Nobody becomes an expert on anything, let alone a political movement, by hanging out in mosques and coffee shops. I asked university students in Berziet and Nablus about why Palestinians were so interested in what was going on in Cairo. Their favourite word about the Cairo situation was 'exhilarating'. They were all interested in what would happen next. They had all stayed up late to watch Mubarak speak, who, like all aging dictators, had indulged in a bit of self-pity.

Could something like this happen here, in Palestine? It was the obvious tourist question. But they were generous, as they had been asking the same question of each other.

I got two kinds of answers.

“Don't you know what happened here last week, here in Ramallah?” a bright kid asked me. I knew what had happened. A couple of days before Cairo's Jan 25, Al Jazeera had broken kashaful mastoor. Even an outsider like me knew what that meant; the PA papers, or 'our WikiLeaks', as the Ramallah smart set call it.

According to Al Jazeera, Mahmoud Abbas's Palestinian Authority had tried to sell everything that Palestinians, Muslims and Christians, had fought for more than 60 years. They had offered the largest Jerusalem in history to the Israelis, the right to return for refugees was reduced to an empty gesture and they had practically looked the other way when Israel assaulted Gaza. And apparently they had found no buyers on the Israeli side for this shady bargain.

Protests were predicted. The beneficiaries of PA's corrupt regime had asked each other: can it happen here?

The next day there was a protest. But not against the PA's pathetic attempt at a historic sell-out. It was against the Al Jazeera office in Ramallah. The authority bussed in people, or PA thugs as the students told me, and let them loose.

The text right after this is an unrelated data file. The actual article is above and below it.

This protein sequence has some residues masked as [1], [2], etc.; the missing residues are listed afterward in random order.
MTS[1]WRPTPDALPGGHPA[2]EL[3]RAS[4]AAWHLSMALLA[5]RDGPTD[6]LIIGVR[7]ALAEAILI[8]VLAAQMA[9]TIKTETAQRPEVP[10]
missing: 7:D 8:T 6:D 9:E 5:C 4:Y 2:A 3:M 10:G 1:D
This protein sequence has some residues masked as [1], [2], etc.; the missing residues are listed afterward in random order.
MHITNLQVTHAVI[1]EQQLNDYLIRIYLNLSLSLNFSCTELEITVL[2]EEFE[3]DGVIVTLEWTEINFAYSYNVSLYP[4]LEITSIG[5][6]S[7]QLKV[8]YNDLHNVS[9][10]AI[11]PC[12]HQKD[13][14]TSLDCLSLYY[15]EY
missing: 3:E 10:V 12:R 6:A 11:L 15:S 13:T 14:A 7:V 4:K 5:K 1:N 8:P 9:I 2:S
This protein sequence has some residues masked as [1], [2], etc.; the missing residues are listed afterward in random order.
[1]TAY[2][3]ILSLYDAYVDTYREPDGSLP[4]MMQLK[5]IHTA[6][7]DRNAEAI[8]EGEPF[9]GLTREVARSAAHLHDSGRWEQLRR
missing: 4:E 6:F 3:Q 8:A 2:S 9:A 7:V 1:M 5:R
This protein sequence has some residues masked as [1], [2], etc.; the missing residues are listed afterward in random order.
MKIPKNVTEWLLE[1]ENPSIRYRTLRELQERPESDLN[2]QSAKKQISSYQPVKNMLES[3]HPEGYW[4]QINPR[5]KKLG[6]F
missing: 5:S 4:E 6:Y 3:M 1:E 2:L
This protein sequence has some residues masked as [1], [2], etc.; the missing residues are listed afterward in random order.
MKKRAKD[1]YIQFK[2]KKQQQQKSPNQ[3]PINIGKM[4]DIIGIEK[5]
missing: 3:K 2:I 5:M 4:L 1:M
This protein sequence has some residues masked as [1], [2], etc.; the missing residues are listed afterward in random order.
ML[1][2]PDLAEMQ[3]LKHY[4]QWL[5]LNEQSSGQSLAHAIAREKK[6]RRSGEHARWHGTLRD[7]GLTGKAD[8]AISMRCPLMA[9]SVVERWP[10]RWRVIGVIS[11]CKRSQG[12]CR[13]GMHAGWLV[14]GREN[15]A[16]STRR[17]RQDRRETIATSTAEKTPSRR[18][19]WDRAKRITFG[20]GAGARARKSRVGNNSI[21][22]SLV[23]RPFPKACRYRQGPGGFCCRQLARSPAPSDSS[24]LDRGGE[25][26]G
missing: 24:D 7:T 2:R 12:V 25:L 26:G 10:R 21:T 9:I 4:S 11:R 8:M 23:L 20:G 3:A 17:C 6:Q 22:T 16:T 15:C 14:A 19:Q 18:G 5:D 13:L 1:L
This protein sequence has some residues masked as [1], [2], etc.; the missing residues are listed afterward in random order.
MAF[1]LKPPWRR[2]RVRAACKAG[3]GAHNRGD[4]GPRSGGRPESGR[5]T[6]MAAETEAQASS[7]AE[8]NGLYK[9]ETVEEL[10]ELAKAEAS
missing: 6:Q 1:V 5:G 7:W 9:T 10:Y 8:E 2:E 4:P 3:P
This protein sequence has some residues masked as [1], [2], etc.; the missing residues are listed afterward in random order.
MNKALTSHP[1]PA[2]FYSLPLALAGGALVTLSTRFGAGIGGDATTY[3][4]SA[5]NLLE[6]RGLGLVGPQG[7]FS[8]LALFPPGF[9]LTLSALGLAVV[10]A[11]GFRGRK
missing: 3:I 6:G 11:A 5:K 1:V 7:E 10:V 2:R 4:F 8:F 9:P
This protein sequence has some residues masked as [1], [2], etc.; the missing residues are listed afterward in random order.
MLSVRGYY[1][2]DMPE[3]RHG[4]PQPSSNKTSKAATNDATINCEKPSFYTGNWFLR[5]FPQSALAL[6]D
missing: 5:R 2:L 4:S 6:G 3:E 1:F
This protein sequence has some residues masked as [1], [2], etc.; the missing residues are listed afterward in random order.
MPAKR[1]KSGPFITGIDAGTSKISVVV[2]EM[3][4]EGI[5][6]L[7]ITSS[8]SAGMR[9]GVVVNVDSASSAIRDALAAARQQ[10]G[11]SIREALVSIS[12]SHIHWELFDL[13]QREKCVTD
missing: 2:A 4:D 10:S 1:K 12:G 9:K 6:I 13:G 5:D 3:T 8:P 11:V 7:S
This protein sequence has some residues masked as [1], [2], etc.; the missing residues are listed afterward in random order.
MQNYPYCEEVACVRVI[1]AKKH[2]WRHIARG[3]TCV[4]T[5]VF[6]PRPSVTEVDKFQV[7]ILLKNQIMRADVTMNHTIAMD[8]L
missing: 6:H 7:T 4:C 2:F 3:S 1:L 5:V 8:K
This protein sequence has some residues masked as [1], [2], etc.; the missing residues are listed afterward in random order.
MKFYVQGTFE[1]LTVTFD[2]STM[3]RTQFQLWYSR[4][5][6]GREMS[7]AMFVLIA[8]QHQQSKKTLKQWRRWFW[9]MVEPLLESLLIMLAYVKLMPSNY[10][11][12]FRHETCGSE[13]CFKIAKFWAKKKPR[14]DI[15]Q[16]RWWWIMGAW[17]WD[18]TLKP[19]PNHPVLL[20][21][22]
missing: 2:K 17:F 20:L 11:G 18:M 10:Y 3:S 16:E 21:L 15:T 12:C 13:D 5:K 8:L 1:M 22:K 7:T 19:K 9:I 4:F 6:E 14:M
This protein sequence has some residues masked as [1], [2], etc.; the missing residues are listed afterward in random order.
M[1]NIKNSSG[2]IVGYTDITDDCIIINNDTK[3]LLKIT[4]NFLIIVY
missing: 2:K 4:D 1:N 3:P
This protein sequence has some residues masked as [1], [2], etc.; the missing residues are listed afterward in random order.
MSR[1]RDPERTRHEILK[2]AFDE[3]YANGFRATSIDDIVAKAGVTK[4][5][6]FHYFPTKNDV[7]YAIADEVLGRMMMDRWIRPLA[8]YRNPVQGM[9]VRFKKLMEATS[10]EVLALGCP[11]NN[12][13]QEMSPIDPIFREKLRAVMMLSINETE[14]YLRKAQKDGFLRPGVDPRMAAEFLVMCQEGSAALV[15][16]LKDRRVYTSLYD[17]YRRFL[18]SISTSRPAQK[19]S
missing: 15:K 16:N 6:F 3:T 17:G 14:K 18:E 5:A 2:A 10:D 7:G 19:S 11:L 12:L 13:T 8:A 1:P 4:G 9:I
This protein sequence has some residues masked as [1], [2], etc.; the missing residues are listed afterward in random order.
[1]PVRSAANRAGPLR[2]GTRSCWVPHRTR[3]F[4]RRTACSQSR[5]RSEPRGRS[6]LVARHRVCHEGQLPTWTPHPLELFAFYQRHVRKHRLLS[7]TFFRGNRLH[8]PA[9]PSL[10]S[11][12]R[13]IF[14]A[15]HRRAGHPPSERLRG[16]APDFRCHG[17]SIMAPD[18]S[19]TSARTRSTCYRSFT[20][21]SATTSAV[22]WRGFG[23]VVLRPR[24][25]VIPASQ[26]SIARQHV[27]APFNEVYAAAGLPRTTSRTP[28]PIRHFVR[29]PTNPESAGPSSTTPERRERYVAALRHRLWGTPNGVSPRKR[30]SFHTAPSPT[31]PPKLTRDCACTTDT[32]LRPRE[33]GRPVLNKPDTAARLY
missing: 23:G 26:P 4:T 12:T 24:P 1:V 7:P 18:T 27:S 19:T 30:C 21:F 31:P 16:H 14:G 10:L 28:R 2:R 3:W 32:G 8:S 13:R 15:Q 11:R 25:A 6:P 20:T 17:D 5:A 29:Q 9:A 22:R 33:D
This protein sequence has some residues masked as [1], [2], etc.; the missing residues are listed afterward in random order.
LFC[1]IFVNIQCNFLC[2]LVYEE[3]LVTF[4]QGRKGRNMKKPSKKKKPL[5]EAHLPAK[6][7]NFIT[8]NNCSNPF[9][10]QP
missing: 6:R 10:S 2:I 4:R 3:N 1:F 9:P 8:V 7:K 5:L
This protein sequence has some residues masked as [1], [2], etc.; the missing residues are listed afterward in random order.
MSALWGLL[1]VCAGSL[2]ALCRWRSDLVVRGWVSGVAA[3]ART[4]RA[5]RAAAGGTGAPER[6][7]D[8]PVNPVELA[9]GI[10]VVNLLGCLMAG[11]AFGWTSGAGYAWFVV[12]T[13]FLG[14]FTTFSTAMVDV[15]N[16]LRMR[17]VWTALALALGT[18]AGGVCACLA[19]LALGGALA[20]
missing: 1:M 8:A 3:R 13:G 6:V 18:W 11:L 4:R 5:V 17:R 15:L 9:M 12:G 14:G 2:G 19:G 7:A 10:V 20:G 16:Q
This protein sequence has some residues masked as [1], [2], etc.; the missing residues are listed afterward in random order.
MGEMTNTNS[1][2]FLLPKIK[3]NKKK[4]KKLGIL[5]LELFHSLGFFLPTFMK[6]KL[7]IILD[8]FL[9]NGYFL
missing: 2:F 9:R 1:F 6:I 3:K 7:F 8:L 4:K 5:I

“So the answer to your question is no, thank you. Nothing like Cairo will happen here,” I was told.

The other kind of answer, and one followed by a question, was more disturbing. A bright student in Nablus pointed to the hills around the city, occupied by Jewish settlers. “Much worse has happened here and probably much worse will happen.”

Somebody else reminded me that those settlers up in the mountains have swimming pools in their homes and even middle-class Ramallah residents might have to go without a shower for a whole week – in the summer.

Others told me more believable stories: a tank breaking through your home's front door, an F16 almost grazing the roof of your house, a father forced to strip down to his underwear in front of his children by an Israeli boy soldier.

“Can something like Cairo happen in Pakistan?” a student asked me. I tried to joke about the fact that our dictators don't seem to have the kind of staying power that Middle Eastern dictators do.

“We get rid of ours after a decade and then put out adverts for a new one,” I said. “Egyptians are fighting for democracy, and we already have it. Kind of.”

An earnest student reminded me of the twin blasts in Pakistan last week and asked in a student's earnest voice. “So who exactly is killing who?”

“It's a problem,” I said, trying to fake a Palestinian accent. “A big problem.”

The writer, author of A Case of Exploding Mangoes, is travelling through the Middle East.